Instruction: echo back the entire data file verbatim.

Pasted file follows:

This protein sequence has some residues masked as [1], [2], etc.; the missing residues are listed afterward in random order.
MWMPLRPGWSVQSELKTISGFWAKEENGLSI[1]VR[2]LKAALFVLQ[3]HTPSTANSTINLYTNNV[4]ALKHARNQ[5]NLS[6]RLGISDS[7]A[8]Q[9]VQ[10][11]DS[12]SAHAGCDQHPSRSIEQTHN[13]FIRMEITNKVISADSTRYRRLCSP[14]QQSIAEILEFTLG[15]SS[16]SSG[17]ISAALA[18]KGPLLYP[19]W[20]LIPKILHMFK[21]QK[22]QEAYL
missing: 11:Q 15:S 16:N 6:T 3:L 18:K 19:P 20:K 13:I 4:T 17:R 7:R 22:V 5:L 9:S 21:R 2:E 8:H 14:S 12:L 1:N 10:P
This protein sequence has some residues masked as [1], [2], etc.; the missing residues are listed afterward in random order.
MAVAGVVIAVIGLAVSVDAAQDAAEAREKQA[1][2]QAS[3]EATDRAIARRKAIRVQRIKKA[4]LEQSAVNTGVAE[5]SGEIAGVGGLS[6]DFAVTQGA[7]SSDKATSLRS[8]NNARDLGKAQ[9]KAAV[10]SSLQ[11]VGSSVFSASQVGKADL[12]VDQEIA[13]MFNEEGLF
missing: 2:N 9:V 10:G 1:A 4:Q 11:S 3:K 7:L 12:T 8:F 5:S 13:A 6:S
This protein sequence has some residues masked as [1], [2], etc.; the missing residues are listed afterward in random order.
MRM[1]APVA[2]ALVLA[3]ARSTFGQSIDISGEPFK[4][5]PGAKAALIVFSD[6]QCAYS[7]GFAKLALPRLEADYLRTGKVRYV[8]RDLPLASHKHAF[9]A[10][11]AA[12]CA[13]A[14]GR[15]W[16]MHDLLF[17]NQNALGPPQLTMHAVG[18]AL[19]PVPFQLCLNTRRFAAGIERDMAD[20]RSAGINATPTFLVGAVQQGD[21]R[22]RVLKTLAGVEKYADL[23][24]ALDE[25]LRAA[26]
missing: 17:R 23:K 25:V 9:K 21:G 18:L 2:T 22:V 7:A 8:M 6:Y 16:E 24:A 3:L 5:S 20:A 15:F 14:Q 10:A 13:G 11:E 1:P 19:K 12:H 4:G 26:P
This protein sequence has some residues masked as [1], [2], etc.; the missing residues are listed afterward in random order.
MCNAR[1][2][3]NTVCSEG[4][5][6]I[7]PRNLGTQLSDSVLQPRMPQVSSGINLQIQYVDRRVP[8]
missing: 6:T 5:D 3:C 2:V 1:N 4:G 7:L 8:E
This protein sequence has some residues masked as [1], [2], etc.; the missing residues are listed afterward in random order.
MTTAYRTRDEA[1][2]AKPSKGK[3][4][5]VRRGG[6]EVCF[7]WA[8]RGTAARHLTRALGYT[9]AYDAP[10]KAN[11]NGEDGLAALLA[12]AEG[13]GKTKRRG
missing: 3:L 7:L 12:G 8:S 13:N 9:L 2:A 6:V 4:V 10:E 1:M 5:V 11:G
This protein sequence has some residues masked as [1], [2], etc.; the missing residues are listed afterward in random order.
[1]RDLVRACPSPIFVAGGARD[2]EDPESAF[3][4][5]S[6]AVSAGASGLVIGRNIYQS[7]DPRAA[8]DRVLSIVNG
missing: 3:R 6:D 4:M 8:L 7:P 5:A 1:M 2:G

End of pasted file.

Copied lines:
This protein sequence has some residues masked as [1], [2], etc.; the missing residues are listed afterward in random order.
MWMPLRPGWSVQSELKTISGFWAKEENGLSI[1]VR[2]LKAALFVLQ[3]HTPSTANSTINLYTNNV[4]ALKHARNQ[5]NLS[6]RLGISDS[7]A[8]Q[9]VQ[10][11]DS[12]SAHAGCDQHPSRSIEQTHN[13]FIRMEITNKVISADSTRYRRLCSP[14]QQSIAEILEFTLG[15]SS[16]SSG[17]ISAALA[18]KGPLLYP[19]W[20]LIPKILHMFK[21]QK[22]QEAYL
missing: 11:Q 15:S 16:N 6:T 3:L 18:K 19:P 20:K 13:I 4:T 17:R 7:R 22:V 5:L 9:S 21:R 2:E 8:H 14:S 12:L 1:N 10:P
This protein sequence has some residues masked as [1], [2], etc.; the missing residues are listed afterward in random order.
MAVAGVVIAVIGLAVSVDAAQDAAEAREKQA[1][2]QAS[3]EATDRAIARRKAIRVQRIKKA[4]LEQSAVNTGVAE[5]SGEIAGVGGLS[6]DFAVTQGA[7]SSDKATSLRS[8]NNARDLGKAQ[9]KAAV[10]SSLQ[11]VGSSVFSASQVGKADL[12]VDQEIA[13]MFNEEGLF
missing: 2:N 9:V 10:G 1:A 4:Q 11:S 3:K 7:L 12:T 8:F 5:S 13:A 6:S
This protein sequence has some residues masked as [1], [2], etc.; the missing residues are listed afterward in random order.
MRM[1]APVA[2]ALVLA[3]ARSTFGQSIDISGEPFK[4][5]PGAKAALIVFSD[6]QCAYS[7]GFAKLALPRLEADYLRTGKVRYV[8]RDLPLASHKHAF[9]A[10][11]AA[12]CA[13]A[14]GR[15]W[16]MHDLLF[17]NQNALGPPQLTMHAVG[18]AL[19]PVPFQLCLNTRRFAAGIERDMAD[20]RSAGINATPTFLVGAVQQGD[21]R[22]RVLKTLAGVEKYADL[23][24]ALDE[25]LRAA[26]
missing: 17:R 23:K 25:V 9:K 21:G 18:L 2:T 22:V 7:A 8:M 6:Y 16:E 24:A 3:L 5:S 20:A 15:F 14:Q 10:A 13:G 11:E 1:P 19:K 12:H 4:G 26:P
This protein sequence has some residues masked as [1], [2], etc.; the missing residues are listed afterward in random order.
MCNAR[1][2][3]NTVCSEG[4][5][6]I[7]PRNLGTQLSDSVLQPRMPQVSSGINLQIQYVDRRVP[8]
missing: 6:T 5:D 3:C 2:V 1:N 4:G 7:L 8:E
This protein sequence has some residues masked as [1], [2], etc.; the missing residues are listed afterward in random order.
MTTAYRTRDEA[1][2]AKPSKGK[3][4][5]VRRGG[6]EVCF[7]WA[8]RGTAARHLTRALGYT[9]AYDAP[10]KAN[11]NGEDGLAALLA[12]AEG[13]GKTKRRG
missing: 3:L 7:L 12:G 8:S 13:N 9:L 2:A 6:V 4:V 10:E 1:M 5:V 11:G
This protein sequence has some residues masked as [1], [2], etc.; the missing residues are listed afterward in random order.
[1]RDLVRACPSPIFVAGGARD[2]EDPESAF[3][4][5]S[6]AVSAGASGLVIGRNIYQS[7]DPRAA[8]DRVLSIVNG
missing: 3:R 6:D 4:M 8:L 7:P 5:A 1:M 2:G